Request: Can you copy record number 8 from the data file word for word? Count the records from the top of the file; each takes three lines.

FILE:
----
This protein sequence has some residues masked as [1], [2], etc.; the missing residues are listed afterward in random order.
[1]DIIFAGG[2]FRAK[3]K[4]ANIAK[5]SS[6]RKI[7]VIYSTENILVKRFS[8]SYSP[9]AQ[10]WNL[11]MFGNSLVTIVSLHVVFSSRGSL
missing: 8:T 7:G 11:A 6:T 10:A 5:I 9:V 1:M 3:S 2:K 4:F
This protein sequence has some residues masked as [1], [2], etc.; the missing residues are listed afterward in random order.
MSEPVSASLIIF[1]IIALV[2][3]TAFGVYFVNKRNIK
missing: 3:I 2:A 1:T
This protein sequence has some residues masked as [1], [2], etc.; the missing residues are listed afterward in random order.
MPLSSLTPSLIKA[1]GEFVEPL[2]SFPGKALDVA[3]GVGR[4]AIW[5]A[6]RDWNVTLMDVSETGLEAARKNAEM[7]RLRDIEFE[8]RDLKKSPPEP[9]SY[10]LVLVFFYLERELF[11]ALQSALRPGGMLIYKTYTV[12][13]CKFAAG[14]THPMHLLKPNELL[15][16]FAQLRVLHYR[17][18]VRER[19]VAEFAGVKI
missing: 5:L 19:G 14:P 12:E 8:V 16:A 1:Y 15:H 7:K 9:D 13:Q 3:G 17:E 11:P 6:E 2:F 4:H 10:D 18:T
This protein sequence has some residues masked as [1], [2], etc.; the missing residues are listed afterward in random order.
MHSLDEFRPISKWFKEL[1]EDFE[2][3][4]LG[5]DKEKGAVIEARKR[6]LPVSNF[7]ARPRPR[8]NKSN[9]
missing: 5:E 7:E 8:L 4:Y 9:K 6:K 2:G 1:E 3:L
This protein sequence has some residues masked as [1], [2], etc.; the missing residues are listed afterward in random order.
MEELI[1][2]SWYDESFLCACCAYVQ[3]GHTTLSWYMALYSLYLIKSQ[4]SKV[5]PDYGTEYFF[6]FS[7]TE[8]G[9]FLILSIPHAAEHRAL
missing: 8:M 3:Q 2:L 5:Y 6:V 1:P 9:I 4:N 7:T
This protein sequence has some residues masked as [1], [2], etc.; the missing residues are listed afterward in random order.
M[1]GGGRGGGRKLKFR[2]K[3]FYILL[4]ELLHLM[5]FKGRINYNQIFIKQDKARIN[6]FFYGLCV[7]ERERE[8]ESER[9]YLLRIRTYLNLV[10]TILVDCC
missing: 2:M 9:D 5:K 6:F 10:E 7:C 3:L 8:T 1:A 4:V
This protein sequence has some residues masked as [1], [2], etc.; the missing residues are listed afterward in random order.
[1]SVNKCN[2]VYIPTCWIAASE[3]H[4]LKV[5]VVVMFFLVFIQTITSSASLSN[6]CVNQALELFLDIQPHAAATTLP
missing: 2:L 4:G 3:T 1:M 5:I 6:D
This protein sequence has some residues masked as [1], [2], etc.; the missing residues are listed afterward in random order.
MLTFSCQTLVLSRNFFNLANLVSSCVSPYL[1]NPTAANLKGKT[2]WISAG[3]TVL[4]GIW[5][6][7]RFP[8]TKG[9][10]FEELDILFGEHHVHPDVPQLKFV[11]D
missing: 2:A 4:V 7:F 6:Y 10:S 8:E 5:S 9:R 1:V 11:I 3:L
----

This protein sequence has some residues masked as [1], [2], etc.; the missing residues are listed afterward in random order.
MLTFSCQTLVLSRNFFNLANLVSSCVSPYL[1]NPTAANLKGKT[2]WISAG[3]TVL[4]GIW[5][6][7]RFP[8]TKG[9][10]FEELDILFGEHHVHPDVPQLKFV[11]D
missing: 2:A 4:V 7:F 6:Y 10:S 8:E 5:S 9:R 1:V 11:I 3:L